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You’ve got 10 years of e-mail

Published (Volume 76, No. 30)

Electronic mail … how would UTM survive without it? To access an entire world of information at one’s fingertips is an everyday occurrence at UTM, but this access came only a short decade ago. In the spring of 1994, the UTM Computer Center gave students, faculty and staff something to improve communication across the campus.

The new era came in the mid 1980s, when UTM linked with the UT Knoxville VAX account. This first, and very limited, access was only available to the computer center staff and a few select faculty.

The first access students had came through McGill University System for Interactive Computing, or M.U.S.I.C. It was only open to professors who needed e-mail for their classes and the students enrolled in the classes. Though some departments, such as English, took advantage of the new things e-mail had to offer, it was first widely used by those enrolled in Computer Science courses.

In late 1993, the first fiber optic cables were installed at UTM. By 1994, the first MARS box, IBM RS6000, was installed. With the installation of the MARS box, each student was given his or her own e-mail account for personal and academic use. This gave way to the mars accounts that students use today.

Just as with every other form of technology to come along, this early age of e-mail had its advantages and disadvantages.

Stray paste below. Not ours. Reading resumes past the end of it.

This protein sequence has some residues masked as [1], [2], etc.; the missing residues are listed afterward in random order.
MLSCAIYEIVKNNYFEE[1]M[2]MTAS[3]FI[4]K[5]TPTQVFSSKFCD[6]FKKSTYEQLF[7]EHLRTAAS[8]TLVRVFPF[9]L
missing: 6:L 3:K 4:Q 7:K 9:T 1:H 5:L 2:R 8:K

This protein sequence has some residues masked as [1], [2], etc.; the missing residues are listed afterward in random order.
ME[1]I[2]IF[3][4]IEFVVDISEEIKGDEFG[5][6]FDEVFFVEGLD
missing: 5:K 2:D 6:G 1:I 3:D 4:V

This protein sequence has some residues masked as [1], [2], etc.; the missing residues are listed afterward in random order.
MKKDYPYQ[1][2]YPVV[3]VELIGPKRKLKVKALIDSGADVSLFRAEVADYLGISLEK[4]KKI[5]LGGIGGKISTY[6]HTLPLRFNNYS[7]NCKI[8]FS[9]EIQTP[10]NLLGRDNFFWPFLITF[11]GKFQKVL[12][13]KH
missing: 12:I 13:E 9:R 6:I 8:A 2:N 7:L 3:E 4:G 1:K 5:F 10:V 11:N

While disadvantages range from lack of personal contact to being open to miscommunication, Terry Lewis, assistant director of Computer Services, is all for e-mail.

“How did we do without it? Back then, it took a while to get everyone on campus accustomed to e-mail,” Lewis said. “Life is better with e-mail because it has increased productivity. If there are questions, we can get answers immediately.”

Mike Abney, assistant director of Computer Services, sees hardly any downside to e-mail.

“E-mail has improved communications in every aspect. It helps save money that would be lost with postage and phone calls,” he said.

Students have learned that e-mail is a vital tool in education. It allows ways to contact fellow students and professors to help with homework.

“The advantage is that it helps to increase the amount of communication between students and professors,” said Matthew Muehlberger, a senior communications major from Leesburg, Va. “The disadvantage is that e-mails are not personal and sometimes can be misleading in wording of any document.”

Ten years ago, e-mail became the fastest form of communication. Many UTM professors check e-mail regularly in between classes. Because of today’s busy, always-on-the-go society, e-mail is sometimes a quicker alternative to asking questions about homework outside of class.

“The only benefits from not having email that I can think of would be that viruses and worms would not be sent and I might have a half-hour or so freed up during the day-time I usually spend writing and responding to email,” said Dr. Daniel Nappo, an assistant professor in the Modern Foreign Languages Department.

“Generally, though, I think we would be at a great disadvantage if we didn’t have it, because we would lose a fast and inexpensive means of communication. I remember the days of letters and phone calls; things did not get done as quickly.”

Students are given MARS accounts when first enrolled at UTM. Each account may be used until graduation, but the account is disabled about two weeks of the first semester a student is not enrolled, and the account is deleted soon after. “If you have e-mail in your account, take your mail with you before you graduate,” said Bruce Harrison, IT Administrator III of Computer Services.

Where will be UTM be in 10 years on the information superhighway? Only time will tell.